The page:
HOLY COW BATMAN … 35 SUBSCRIBERS IN 3 MONTHS.
Talk about your great board room business models. Some how I am thinking this was not the way it was presented in ownership. How many times have you sat in a meeting and had some brain surgeon present a vision that you knew could not work and all the “yes” people drooled over the idea? Welcome to Newsday.com.
Newsday.com was put behind a pay wall in hopes that people would sign up to pay $5 a week, or $260 a year, to get unfettered access. A funny thing happened on the way to the free world wide web … only 35 subscribers signed up for the service. Newsday might want to rethink that business model.
The paper was one of the first non-business newspapers to take the plunge by putting up a pay wall, so in media circles it has been followed with interest. Could its fate be a sign of what others, including The New York Times, might expect?
So, three months later, how many people have signed up to pay $5 a week, or $260 a year, to get unfettered access to newsday.com?
The answer: 35 people. As in fewer than three dozen. As in a decent-sized elementary-school class.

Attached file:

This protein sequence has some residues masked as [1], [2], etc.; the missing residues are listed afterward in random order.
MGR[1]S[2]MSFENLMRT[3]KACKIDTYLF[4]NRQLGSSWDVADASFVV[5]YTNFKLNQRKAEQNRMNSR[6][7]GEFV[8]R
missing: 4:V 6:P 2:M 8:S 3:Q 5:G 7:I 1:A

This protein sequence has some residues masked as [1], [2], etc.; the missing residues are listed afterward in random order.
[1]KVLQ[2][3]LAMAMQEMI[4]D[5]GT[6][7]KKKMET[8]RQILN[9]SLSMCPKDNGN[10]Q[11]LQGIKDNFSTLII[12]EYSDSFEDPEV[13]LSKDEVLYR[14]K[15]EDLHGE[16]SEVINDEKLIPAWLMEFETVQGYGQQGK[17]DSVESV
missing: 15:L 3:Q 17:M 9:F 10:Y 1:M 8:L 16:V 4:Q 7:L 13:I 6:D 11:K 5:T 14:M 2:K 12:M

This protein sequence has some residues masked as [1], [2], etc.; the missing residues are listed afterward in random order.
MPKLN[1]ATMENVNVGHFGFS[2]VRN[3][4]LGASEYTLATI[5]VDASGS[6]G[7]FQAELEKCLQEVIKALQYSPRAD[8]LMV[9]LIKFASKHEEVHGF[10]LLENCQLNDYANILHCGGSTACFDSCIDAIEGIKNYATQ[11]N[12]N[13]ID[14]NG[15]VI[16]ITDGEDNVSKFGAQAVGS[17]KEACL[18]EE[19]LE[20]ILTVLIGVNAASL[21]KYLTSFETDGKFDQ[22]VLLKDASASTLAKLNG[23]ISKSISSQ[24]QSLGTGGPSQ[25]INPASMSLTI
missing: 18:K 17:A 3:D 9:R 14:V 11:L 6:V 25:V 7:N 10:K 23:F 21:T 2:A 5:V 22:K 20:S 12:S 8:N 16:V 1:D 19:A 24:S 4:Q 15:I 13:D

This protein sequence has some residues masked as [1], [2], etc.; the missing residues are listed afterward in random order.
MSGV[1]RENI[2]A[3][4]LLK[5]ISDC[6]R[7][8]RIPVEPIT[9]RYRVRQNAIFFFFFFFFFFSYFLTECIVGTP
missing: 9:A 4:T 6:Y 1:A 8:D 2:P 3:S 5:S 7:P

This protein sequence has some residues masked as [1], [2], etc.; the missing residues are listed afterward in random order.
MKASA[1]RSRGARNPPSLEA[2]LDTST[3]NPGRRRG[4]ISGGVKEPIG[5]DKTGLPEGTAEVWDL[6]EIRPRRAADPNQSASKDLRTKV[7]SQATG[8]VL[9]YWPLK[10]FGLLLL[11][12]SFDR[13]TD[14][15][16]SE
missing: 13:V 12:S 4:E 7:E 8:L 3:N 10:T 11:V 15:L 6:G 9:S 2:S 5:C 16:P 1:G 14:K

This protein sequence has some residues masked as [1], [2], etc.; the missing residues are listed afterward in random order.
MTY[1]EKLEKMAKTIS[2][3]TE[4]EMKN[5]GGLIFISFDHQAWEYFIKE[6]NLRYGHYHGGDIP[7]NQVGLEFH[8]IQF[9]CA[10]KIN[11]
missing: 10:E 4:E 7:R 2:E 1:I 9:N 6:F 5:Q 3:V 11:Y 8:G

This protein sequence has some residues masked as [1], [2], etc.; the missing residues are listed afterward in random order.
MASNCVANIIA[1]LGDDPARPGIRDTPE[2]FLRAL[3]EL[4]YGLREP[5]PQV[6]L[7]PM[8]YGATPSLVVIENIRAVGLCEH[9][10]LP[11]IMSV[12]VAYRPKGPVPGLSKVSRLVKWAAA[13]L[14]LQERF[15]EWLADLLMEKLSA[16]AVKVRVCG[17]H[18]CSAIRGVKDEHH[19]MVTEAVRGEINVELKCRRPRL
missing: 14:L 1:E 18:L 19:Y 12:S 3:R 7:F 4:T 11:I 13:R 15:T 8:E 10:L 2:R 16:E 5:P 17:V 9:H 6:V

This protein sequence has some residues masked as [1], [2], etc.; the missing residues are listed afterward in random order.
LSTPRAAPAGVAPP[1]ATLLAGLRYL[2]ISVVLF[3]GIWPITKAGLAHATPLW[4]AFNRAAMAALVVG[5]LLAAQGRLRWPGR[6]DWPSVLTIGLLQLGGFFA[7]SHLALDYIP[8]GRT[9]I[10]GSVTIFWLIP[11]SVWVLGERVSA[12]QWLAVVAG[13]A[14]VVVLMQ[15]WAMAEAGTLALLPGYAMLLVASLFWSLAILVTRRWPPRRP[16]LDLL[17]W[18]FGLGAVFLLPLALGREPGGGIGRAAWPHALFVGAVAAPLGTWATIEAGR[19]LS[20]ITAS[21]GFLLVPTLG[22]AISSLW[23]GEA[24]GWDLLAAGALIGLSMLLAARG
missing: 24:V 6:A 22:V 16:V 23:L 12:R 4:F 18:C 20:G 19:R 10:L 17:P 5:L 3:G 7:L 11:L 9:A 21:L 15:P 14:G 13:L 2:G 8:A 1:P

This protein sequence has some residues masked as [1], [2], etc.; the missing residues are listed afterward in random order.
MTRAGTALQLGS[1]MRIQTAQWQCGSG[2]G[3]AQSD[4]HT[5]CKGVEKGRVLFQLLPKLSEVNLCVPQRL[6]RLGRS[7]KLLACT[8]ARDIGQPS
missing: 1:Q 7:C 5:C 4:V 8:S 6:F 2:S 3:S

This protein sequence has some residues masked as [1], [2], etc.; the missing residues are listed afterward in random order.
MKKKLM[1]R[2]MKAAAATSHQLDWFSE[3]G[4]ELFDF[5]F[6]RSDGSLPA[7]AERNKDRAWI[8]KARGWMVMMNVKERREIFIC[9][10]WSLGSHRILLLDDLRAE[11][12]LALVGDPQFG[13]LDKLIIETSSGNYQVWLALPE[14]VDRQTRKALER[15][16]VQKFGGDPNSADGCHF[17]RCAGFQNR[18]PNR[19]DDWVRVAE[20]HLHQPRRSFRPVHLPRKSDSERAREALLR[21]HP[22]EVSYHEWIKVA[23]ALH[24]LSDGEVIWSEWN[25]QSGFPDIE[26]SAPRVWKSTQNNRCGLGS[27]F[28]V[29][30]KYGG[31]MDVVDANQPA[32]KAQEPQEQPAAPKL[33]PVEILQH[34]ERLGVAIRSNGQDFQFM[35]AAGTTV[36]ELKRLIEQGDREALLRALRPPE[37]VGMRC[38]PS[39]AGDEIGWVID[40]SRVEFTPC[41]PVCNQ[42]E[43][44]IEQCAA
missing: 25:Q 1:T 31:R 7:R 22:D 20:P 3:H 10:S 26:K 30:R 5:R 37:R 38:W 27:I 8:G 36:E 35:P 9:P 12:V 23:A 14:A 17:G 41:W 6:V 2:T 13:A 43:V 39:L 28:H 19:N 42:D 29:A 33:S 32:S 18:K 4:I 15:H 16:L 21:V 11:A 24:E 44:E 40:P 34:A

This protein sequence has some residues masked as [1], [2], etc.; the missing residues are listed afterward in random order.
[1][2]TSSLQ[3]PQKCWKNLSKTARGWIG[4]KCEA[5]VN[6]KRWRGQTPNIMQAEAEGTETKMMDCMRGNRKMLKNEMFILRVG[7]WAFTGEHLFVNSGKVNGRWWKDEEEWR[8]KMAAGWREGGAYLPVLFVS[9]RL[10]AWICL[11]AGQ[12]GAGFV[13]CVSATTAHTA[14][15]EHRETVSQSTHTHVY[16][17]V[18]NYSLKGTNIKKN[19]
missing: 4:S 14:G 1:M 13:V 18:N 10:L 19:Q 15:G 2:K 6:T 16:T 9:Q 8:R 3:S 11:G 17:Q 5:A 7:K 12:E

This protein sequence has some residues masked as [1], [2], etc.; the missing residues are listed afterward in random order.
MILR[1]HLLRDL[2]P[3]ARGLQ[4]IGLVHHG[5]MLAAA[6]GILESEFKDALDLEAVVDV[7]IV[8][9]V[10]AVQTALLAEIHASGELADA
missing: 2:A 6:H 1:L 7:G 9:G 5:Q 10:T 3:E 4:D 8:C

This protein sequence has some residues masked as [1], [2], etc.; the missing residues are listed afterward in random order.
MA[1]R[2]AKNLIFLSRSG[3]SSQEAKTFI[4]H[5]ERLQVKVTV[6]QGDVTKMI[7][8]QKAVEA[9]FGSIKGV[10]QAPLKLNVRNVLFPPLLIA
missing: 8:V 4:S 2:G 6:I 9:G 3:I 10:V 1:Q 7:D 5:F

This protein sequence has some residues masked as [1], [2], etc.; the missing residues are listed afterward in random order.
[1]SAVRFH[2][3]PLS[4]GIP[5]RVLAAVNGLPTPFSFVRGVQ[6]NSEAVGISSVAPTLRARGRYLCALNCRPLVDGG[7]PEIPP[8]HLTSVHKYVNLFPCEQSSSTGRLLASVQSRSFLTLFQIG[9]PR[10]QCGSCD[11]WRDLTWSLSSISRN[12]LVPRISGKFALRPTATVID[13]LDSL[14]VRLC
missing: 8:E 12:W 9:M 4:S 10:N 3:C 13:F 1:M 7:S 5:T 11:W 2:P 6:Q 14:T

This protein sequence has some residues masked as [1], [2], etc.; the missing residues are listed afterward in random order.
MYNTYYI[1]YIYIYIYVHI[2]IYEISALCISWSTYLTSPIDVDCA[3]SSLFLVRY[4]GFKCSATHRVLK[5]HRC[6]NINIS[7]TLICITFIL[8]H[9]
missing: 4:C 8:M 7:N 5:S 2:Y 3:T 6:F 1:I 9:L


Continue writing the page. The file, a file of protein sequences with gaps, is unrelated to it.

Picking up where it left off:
That astoundingly low figure was revealed in a newsroom-wide meeting last week by publisher Terry Jimenez when a reporter asked how many people had signed up for the site.
The News Day web site redesign and relaunch cost $4 million and with the addition of 35 subscribers, they grossed about $9,000. GOOD GRIEF. Obviously News Day could have received more revenue in outside link based ad revenue that this ridiculous amount. Wouldn’t you have loved to have been a fly on the wall in that board room meeting?
We’ll have to agree with the Moderate Voice on this one, if only select individual sites use a pay platform rather than advertising, readers will just find another web outlet where they can get the news for free.